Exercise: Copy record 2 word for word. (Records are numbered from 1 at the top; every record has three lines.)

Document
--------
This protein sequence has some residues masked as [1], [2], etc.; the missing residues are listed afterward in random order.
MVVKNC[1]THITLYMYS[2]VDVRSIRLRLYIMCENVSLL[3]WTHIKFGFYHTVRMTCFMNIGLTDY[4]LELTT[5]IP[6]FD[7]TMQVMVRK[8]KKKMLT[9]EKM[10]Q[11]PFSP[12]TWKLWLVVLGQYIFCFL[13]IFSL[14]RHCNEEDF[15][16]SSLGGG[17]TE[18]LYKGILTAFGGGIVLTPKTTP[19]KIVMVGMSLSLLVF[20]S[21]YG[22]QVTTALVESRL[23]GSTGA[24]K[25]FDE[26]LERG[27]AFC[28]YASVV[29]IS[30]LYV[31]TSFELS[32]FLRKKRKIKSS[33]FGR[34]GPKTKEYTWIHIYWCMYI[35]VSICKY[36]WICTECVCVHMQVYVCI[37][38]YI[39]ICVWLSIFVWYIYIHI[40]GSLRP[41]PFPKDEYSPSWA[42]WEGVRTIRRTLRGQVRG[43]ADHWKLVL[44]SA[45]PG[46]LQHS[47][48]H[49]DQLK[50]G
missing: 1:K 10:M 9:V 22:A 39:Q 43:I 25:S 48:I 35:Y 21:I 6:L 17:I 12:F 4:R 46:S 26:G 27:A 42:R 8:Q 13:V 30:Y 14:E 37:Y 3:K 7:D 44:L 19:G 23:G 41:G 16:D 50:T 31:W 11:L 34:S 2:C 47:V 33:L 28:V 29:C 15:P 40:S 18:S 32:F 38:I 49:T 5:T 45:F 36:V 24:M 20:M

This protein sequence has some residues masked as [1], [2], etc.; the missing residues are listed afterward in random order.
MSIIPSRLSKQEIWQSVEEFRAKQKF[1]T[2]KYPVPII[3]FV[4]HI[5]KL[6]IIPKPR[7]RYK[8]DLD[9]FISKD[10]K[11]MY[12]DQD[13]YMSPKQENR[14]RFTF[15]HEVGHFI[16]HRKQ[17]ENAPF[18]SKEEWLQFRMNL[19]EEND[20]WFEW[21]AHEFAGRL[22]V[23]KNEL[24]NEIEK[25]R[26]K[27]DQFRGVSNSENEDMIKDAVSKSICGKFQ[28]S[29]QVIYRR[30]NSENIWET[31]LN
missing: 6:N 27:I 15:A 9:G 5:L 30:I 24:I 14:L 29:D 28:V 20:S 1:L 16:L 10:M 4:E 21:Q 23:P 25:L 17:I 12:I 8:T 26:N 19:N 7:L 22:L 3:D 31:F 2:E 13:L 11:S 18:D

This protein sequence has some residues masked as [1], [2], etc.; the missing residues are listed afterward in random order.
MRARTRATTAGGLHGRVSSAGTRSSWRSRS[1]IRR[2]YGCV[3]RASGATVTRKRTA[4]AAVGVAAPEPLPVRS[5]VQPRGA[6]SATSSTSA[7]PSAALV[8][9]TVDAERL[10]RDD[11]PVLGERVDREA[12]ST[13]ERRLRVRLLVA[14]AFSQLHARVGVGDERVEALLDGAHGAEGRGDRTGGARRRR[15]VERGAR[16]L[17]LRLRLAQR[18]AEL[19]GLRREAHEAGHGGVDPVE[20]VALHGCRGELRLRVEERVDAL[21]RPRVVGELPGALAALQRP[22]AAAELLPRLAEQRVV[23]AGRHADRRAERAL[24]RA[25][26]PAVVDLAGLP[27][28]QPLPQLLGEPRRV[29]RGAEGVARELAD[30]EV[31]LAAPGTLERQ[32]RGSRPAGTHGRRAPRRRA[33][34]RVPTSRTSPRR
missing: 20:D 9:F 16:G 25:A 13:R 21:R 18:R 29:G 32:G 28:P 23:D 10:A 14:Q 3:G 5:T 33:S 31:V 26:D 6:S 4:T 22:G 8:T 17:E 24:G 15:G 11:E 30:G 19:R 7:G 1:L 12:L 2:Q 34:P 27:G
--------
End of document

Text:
This protein sequence has some residues masked as [1], [2], etc.; the missing residues are listed afterward in random order.
MSIIPSRLSKQEIWQSVEEFRAKQKF[1]T[2]KYPVPII[3]FV[4]HI[5]KL[6]IIPKPR[7]RYK[8]DLD[9]FISKD[10]K[11]MY[12]DQD[13]YMSPKQENR[14]RFTF[15]HEVGHFI[16]HRKQ[17]ENAPF[18]SKEEWLQFRMNL[19]EEND[20]WFEW[21]AHEFAGRL[22]V[23]KNEL[24]NEIEK[25]R[26]K[27]DQFRGVSNSENEDMIKDAVSKSICGKFQ[28]S[29]QVIYRR[30]NSENIWET[31]LN
missing: 6:N 27:I 15:A 9:G 5:L 30:I 24:I 14:L 29:D 28:V 20:S 1:L 16:L 10:M 4:E 21:Q 23:P 25:L 17:I 12:I 8:T 26:N 19:N 7:L 22:L 3:D 31:F 2:E 13:L 11:S 18:D